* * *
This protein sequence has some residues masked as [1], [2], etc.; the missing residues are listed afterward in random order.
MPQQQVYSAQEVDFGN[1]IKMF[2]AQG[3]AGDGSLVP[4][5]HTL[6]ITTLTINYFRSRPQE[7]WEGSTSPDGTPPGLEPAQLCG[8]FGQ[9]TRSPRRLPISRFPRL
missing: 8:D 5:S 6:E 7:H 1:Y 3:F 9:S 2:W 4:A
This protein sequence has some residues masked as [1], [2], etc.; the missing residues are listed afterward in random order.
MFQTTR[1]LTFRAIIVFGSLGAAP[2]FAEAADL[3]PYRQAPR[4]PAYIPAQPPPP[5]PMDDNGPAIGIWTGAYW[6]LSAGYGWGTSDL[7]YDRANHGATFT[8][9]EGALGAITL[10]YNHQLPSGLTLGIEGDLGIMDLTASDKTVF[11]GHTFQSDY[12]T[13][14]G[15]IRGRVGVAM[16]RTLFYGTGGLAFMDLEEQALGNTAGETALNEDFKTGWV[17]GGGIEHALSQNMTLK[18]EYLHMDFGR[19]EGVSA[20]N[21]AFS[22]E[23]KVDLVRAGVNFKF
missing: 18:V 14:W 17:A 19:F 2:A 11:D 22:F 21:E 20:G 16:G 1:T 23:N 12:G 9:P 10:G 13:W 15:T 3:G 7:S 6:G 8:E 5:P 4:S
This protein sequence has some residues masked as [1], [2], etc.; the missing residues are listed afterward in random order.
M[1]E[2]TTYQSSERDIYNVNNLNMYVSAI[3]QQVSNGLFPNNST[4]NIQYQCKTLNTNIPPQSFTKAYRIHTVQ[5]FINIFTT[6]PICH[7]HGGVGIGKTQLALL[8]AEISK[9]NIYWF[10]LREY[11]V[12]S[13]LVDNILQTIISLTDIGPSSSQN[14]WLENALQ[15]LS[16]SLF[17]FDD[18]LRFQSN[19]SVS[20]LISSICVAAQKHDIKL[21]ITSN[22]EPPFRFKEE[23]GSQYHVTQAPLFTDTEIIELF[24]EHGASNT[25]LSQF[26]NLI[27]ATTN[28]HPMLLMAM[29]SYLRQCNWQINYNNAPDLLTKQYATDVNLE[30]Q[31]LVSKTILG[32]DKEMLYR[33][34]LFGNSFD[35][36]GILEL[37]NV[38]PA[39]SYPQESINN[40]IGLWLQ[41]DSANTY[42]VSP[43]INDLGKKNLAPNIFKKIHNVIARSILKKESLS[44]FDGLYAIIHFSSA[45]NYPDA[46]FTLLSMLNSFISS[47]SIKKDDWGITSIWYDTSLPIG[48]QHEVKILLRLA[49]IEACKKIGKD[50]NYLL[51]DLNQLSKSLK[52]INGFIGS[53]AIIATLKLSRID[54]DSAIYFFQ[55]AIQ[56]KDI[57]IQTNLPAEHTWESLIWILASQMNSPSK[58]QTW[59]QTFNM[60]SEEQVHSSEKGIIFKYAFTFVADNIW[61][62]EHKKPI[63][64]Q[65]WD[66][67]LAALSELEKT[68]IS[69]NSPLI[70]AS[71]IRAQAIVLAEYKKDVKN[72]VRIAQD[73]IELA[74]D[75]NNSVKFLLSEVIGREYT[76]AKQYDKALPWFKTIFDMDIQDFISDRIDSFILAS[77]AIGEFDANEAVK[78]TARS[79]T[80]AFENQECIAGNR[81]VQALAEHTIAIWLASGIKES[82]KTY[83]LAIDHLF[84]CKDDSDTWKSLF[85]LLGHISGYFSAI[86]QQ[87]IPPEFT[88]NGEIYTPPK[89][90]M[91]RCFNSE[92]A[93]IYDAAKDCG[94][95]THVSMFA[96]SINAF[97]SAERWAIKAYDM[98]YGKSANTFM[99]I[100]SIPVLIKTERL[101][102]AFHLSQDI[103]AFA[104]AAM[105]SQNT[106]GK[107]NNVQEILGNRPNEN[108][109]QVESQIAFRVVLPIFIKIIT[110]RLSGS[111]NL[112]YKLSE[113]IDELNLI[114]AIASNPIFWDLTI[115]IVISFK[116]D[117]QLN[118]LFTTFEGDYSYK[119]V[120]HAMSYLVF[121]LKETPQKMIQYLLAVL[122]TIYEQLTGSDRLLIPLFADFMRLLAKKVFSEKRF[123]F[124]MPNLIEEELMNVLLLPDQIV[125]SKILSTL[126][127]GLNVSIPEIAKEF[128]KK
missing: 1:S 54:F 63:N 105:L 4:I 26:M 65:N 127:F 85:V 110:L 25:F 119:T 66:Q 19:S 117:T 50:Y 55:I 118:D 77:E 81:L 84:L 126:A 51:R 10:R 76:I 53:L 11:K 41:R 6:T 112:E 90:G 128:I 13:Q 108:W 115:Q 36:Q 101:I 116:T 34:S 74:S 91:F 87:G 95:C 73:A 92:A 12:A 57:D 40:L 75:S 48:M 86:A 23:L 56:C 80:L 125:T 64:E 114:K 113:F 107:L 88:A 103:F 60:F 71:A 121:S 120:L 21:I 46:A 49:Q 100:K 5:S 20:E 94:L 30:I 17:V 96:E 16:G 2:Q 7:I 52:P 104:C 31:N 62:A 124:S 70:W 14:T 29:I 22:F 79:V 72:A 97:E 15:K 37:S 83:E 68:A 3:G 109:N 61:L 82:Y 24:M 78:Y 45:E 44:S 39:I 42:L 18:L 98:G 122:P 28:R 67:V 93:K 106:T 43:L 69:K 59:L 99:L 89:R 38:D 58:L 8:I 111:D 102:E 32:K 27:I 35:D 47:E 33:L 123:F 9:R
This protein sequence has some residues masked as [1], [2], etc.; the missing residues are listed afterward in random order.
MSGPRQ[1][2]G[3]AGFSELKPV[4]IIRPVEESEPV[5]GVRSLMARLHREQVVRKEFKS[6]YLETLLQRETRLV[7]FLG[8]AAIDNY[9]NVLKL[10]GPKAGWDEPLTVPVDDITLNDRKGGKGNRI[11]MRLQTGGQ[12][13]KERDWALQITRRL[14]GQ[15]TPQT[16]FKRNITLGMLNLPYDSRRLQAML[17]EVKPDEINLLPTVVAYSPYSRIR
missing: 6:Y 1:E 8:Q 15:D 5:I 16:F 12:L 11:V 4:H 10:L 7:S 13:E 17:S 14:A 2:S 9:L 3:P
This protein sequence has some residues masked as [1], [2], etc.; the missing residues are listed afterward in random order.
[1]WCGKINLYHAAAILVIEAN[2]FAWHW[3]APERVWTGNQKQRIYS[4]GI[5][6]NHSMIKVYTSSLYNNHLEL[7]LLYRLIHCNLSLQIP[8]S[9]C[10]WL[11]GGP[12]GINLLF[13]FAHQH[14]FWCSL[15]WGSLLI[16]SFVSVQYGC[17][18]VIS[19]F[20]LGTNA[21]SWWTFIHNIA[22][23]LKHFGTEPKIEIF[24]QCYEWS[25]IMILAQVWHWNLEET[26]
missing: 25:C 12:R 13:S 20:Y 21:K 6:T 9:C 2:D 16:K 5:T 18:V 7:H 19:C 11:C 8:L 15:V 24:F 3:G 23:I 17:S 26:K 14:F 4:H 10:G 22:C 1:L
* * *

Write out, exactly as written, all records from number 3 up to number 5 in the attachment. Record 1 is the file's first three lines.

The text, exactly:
This protein sequence has some residues masked as [1], [2], etc.; the missing residues are listed afterward in random order.
M[1]E[2]TTYQSSERDIYNVNNLNMYVSAI[3]QQVSNGLFPNNST[4]NIQYQCKTLNTNIPPQSFTKAYRIHTVQ[5]FINIFTT[6]PICH[7]HGGVGIGKTQLALL[8]AEISK[9]NIYWF[10]LREY[11]V[12]S[13]LVDNILQTIISLTDIGPSSSQN[14]WLENALQ[15]LS[16]SLF[17]FDD[18]LRFQSN[19]SVS[20]LISSICVAAQKHDIKL[21]ITSN[22]EPPFRFKEE[23]GSQYHVTQAPLFTDTEIIELF[24]EHGASNT[25]LSQF[26]NLI[27]ATTN[28]HPMLLMAM[29]SYLRQCNWQINYNNAPDLLTKQYATDVNLE[30]Q[31]LVSKTILG[32]DKEMLYR[33][34]LFGNSFD[35][36]GILEL[37]NV[38]PA[39]SYPQESINN[40]IGLWLQ[41]DSANTY[42]VSP[43]INDLGKKNLAPNIFKKIHNVIARSILKKESLS[44]FDGLYAIIHFSSA[45]NYPDA[46]FTLLSMLNSFISS[47]SIKKDDWGITSIWYDTSLPIG[48]QHEVKILLRLA[49]IEACKKIGKD[50]NYLL[51]DLNQLSKSLK[52]INGFIGS[53]AIIATLKLSRID[54]DSAIYFFQ[55]AIQ[56]KDI[57]IQTNLPAEHTWESLIWILASQMNSPSK[58]QTW[59]QTFNM[60]SEEQVHSSEKGIIFKYAFTFVADNIW[61][62]EHKKPI[63][64]Q[65]WD[66][67]LAALSELEKT[68]IS[69]NSPLI[70]AS[71]IRAQAIVLAEYKKDVKN[72]VRIAQD[73]IELA[74]D[75]NNSVKFLLSEVIGREYT[76]AKQYDKALPWFKTIFDMDIQDFISDRIDSFILAS[77]AIGEFDANEAVK[78]TARS[79]T[80]AFENQECIAGNR[81]VQALAEHTIAIWLASGIKES[82]KTY[83]LAIDHLF[84]CKDDSDTWKSLF[85]LLGHISGYFSAI[86]QQ[87]IPPEFT[88]NGEIYTPPK[89][90]M[91]RCFNSE[92]A[93]IYDAAKDCG[94][95]THVSMFA[96]SINAF[97]SAERWAIKAYDM[98]YGKSANTFM[99]I[100]SIPVLIKTERL[101][102]AFHLSQDI[103]AFA[104]AAM[105]SQNT[106]GK[107]NNVQEILGNRPNEN[108][109]QVESQIAFRVVLPIFIKIIT[110]RLSGS[111]NL[112]YKLSE[113]IDELNLI[114]AIASNPIFWDLTI[115]IVISFK[116]D[117]QLN[118]LFTTFEGDYSYK[119]V[120]HAMSYLVF[121]LKETPQKMIQYLLAVL[122]TIYEQLTGSDRLLIPLFADFMRLLAKKVFSEKRF[123]F[124]MPNLIEEELMNVLLLPDQIV[125]SKILSTL[126][127]GLNVSIPEIAKEF[128]KK
missing: 1:S 54:F 63:N 105:L 4:I 26:M 65:N 127:F 85:V 110:L 25:F 119:T 66:Q 19:S 117:T 50:Y 55:I 118:D 77:E 81:L 84:L 126:A 51:R 10:R 76:I 53:L 11:K 41:R 6:T 112:E 90:G 128:I 13:Q 108:W 115:Q 36:Q 101:I 116:T 34:S 74:S 91:F 87:G 95:C 73:A 92:A 12:A 57:D 40:L 75:S 48:M 86:A 23:L 56:C 80:L 125:T 64:E 114:K 113:F 107:L 88:A 103:F 60:F 71:A 121:S 120:L 21:I 46:A 49:Q 100:K 5:S 20:E 94:L 30:I 17:V 96:E 16:G 2:Q 7:I 52:P 104:C 31:N 62:A 124:S 70:W 14:T 29:I 22:F 79:V 72:A 97:E 15:K 37:S 83:E 68:A 3:G 109:N 61:L 82:Y 24:M 78:Y 45:E 44:S 39:I 42:L 18:L 98:G 122:P 28:R 67:V 93:K 106:T 43:L 69:K 59:L 99:L 89:R 38:D 58:L 8:I 111:D 102:E 32:K 27:I 35:D 47:E 33:L 123:F 9:R
This protein sequence has some residues masked as [1], [2], etc.; the missing residues are listed afterward in random order.
MSGPRQ[1][2]G[3]AGFSELKPV[4]IIRPVEESEPV[5]GVRSLMARLHREQVVRKEFKS[6]YLETLLQRETRLV[7]FLG[8]AAIDNY[9]NVLKL[10]GPKAGWDEPLTVPVDDITLNDRKGGKGNRI[11]MRLQTGGQ[12][13]KERDWALQITRRL[14]GQ[15]TPQT[16]FKRNITLGMLNLPYDSRRLQAML[17]EVKPDEINLLPTVVAYSPYSRIR
missing: 6:Y 1:E 8:Q 15:D 5:I 16:F 12:L 11:V 4:H 10:L 7:S 13:E 17:S 14:A 2:S 9:L 3:P
This protein sequence has some residues masked as [1], [2], etc.; the missing residues are listed afterward in random order.
[1]WCGKINLYHAAAILVIEAN[2]FAWHW[3]APERVWTGNQKQRIYS[4]GI[5][6]NHSMIKVYTSSLYNNHLEL[7]LLYRLIHCNLSLQIP[8]S[9]C[10]WL[11]GGP[12]GINLLF[13]FAHQH[14]FWCSL[15]WGSLLI[16]SFVSVQYGC[17][18]VIS[19]F[20]LGTNA[21]SWWTFIHNIA[22][23]LKHFGTEPKIEIF[24]QCYEWS[25]IMILAQVWHWNLEET[26]
missing: 25:C 12:R 13:S 20:Y 21:K 6:T 9:C 2:D 16:K 5:T 18:V 7:H 19:C 11:C 8:L 15:V 24:F 3:G 23:I 17:S 26:K 14:F 4:H 10:G 22:C 1:L